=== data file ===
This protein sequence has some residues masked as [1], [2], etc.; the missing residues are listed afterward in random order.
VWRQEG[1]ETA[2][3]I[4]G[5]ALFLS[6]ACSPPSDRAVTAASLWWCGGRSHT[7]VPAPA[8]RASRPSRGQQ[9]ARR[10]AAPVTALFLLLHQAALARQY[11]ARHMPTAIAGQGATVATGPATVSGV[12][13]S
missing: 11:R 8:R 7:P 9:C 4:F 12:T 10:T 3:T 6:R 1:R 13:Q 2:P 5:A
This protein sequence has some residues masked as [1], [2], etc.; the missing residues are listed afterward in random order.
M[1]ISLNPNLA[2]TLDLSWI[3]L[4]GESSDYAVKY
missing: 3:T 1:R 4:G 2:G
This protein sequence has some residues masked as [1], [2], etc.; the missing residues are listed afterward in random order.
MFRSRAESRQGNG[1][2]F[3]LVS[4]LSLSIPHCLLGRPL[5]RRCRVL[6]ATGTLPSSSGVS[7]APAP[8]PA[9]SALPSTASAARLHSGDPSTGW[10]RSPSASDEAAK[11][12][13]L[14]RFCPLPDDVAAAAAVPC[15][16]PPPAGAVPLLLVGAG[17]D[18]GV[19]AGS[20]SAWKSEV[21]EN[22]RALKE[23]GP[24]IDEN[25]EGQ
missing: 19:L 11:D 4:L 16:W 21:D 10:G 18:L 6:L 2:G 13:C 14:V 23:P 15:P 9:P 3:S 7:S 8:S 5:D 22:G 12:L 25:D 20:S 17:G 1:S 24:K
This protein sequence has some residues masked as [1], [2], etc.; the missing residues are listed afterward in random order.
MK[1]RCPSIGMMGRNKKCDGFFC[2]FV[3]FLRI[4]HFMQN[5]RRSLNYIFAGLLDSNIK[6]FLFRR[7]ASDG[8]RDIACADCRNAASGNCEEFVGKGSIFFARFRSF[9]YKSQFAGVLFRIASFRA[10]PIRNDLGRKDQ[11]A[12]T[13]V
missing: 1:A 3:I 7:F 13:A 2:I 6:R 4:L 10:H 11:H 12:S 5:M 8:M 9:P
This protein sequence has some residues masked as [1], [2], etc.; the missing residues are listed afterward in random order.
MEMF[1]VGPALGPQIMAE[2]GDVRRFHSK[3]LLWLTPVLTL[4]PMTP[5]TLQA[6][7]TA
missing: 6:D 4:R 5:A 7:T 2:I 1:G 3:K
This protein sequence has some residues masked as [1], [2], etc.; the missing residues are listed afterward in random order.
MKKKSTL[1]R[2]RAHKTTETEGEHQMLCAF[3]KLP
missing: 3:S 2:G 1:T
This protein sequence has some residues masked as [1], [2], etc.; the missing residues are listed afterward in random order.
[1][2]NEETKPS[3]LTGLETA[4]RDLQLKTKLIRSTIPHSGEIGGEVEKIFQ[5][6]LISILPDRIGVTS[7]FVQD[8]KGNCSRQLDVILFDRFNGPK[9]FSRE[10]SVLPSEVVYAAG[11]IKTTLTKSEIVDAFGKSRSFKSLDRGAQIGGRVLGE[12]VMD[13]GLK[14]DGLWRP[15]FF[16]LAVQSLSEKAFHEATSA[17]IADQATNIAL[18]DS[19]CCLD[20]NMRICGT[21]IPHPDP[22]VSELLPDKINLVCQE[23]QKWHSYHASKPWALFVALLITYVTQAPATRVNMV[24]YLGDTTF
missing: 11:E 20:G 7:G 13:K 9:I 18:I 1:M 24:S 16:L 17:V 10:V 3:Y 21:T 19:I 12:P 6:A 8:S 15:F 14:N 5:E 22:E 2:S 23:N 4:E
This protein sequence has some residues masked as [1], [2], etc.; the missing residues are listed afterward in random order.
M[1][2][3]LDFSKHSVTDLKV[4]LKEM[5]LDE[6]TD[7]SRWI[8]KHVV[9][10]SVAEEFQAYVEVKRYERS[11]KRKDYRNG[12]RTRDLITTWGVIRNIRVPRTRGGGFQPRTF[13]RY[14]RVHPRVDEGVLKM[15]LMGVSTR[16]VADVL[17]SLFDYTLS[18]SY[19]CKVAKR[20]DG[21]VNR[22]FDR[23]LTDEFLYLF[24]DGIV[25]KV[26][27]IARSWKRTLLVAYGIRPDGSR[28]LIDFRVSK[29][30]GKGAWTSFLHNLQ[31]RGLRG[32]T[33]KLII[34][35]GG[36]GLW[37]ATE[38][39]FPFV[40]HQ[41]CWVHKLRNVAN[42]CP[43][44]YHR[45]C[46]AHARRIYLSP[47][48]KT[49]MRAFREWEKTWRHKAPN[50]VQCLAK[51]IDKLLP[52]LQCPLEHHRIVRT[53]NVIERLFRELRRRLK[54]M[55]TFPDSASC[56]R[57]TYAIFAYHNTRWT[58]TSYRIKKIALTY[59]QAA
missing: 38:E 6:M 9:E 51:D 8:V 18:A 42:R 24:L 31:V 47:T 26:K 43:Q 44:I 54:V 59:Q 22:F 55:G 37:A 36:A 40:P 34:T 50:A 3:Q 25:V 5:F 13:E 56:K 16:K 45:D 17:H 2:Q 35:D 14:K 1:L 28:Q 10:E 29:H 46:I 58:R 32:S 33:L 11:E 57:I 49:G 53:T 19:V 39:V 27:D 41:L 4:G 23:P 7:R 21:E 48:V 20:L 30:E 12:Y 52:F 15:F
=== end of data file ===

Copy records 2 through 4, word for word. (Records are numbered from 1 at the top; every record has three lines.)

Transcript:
This protein sequence has some residues masked as [1], [2], etc.; the missing residues are listed afterward in random order.
M[1]ISLNPNLA[2]TLDLSWI[3]L[4]GESSDYAVKY
missing: 3:T 1:R 4:G 2:G
This protein sequence has some residues masked as [1], [2], etc.; the missing residues are listed afterward in random order.
MFRSRAESRQGNG[1][2]F[3]LVS[4]LSLSIPHCLLGRPL[5]RRCRVL[6]ATGTLPSSSGVS[7]APAP[8]PA[9]SALPSTASAARLHSGDPSTGW[10]RSPSASDEAAK[11][12][13]L[14]RFCPLPDDVAAAAAVPC[15][16]PPPAGAVPLLLVGAG[17]D[18]GV[19]AGS[20]SAWKSEV[21]EN[22]RALKE[23]GP[24]IDEN[25]EGQ
missing: 19:L 11:D 4:L 16:W 21:D 10:G 18:L 6:L 2:G 13:C 14:V 23:P 15:P 9:P 3:S 7:S 8:S 5:D 22:G 12:L 25:D 20:S 17:G 1:S 24:K
This protein sequence has some residues masked as [1], [2], etc.; the missing residues are listed afterward in random order.
MK[1]RCPSIGMMGRNKKCDGFFC[2]FV[3]FLRI[4]HFMQN[5]RRSLNYIFAGLLDSNIK[6]FLFRR[7]ASDG[8]RDIACADCRNAASGNCEEFVGKGSIFFARFRSF[9]YKSQFAGVLFRIASFRA[10]PIRNDLGRKDQ[11]A[12]T[13]V
missing: 1:A 3:I 7:F 13:A 2:I 6:R 4:L 10:H 11:H 12:S 5:M 8:M 9:P